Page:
Book Review - Humane: How the United States Abandoned Peace and Reinvented War by Samuel Moyn
Humane: How the United States Abandoned Peace and Reinvented War by Samuel Moyn. London: Verso 2022. 416 pp., £20 paperback 9781839766190, £20 e-book 9781839766213
Working to restrict the horrors of war contributes to making conflict longer and more frequent. The emphasis on the better treatment of prisoners, the ending of torture, and the reduction of civilian deaths has shifted attention from the why to the how wars are fought. This is the counter-intuitive and somehow paradoxical argument at the core of Samuel Moyn’s latest book, Humane: How the United States Abandoned Peace and Reinvented War. Moyn, a professor of law and history at Yale University, makes a claim that sounds revolutionary but is actually not completely new. As the author himself explains early in the book, the great Russian novelist and pacifist Leo Tolstoy already “understood that humanity in warfare, for all its virtues, opened up the possibility of a new vice— facilitating and legitimating war rather than controlling its outbreak or ending its continuation” (p. 45). Humane can certainly be considered a ground-breaking work. It does not present an entirely novel point of view, but carefully examines how Tolstoy’s prophecy came to be a dangerous reality. And in doing so, it provides valuable lessons.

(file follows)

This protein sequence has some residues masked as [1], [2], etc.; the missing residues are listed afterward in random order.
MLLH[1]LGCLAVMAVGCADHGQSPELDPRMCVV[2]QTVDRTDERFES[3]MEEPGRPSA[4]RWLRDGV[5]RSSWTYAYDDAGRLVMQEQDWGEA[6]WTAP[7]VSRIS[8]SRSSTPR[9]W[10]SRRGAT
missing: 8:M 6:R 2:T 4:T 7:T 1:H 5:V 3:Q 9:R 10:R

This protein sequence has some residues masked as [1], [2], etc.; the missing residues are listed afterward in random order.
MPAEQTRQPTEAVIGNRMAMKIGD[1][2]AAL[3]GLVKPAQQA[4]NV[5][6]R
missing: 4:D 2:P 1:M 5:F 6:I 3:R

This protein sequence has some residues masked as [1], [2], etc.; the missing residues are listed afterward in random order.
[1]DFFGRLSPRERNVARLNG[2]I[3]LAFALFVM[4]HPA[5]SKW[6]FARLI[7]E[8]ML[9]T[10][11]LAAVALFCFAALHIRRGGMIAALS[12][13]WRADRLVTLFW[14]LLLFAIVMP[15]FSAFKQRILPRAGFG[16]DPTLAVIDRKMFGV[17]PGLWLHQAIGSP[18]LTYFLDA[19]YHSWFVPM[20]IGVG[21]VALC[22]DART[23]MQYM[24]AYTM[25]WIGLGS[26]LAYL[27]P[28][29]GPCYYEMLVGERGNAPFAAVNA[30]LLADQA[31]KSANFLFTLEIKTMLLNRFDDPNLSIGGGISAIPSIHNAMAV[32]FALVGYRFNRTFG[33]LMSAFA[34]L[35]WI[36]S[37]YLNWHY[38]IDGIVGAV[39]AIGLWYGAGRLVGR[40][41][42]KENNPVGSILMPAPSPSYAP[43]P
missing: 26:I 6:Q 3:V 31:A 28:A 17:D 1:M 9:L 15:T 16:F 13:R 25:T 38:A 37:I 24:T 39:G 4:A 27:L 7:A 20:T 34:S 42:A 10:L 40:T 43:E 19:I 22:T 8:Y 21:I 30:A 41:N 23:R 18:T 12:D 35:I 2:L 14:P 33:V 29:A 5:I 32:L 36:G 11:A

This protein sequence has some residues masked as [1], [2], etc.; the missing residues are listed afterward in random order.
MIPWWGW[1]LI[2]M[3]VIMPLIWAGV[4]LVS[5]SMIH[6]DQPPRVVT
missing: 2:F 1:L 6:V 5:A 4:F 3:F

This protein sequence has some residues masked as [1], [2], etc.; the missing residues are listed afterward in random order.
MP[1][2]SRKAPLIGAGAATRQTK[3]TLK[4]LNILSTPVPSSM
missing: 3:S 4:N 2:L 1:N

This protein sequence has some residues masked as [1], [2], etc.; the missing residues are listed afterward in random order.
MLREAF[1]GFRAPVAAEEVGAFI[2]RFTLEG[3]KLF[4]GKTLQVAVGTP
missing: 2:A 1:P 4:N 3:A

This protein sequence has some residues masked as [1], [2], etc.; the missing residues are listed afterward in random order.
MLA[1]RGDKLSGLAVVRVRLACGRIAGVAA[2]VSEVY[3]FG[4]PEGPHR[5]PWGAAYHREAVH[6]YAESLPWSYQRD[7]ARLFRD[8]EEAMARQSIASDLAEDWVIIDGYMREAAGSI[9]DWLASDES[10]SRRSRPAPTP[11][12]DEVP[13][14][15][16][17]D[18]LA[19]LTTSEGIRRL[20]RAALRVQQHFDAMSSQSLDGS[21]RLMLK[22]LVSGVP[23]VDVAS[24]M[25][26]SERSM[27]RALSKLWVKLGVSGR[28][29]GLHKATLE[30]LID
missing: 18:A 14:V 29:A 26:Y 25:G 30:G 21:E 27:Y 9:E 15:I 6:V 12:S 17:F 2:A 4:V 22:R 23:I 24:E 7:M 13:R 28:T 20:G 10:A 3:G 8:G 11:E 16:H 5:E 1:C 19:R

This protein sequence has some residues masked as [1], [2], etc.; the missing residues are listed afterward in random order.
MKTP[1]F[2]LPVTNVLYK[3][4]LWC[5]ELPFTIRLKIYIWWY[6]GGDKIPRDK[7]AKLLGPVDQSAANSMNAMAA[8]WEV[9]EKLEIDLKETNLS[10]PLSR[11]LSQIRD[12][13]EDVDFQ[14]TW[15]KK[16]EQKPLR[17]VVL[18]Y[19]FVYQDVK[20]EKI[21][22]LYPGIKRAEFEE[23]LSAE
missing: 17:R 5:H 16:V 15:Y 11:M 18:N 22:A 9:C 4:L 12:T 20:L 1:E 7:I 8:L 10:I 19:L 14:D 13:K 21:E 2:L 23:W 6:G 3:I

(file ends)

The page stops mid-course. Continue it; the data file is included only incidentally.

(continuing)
Moyn’s book is to an important extent a historical account of the evolution of war and international law from the late nineteenth century up to the present day. Its structure is broadly divided chronologically into two halves. The first half, covering the period up to the end of the Second World War, presents a global perspective. The second half, on the contrary, mainly discusses developments in US warfare and society.
The Yale professor has a special ability to bring the characters populating Humane into life. Some lend themselves particularly well to Moyn’s talent. That is the case of Bertha von Suttner, whose life “reads like a novel by Leo Tolstoy.” Von Suttner, who exchanged correspondence with the writer of ‘War and Peace’, married secretly and fled to the Caucasus with her new husband. She would have an “electrifying effect (…) upon the world” with her pacifist novel “Lay Down Your Arms!” and become the first woman to win the Nobel Peace Prize.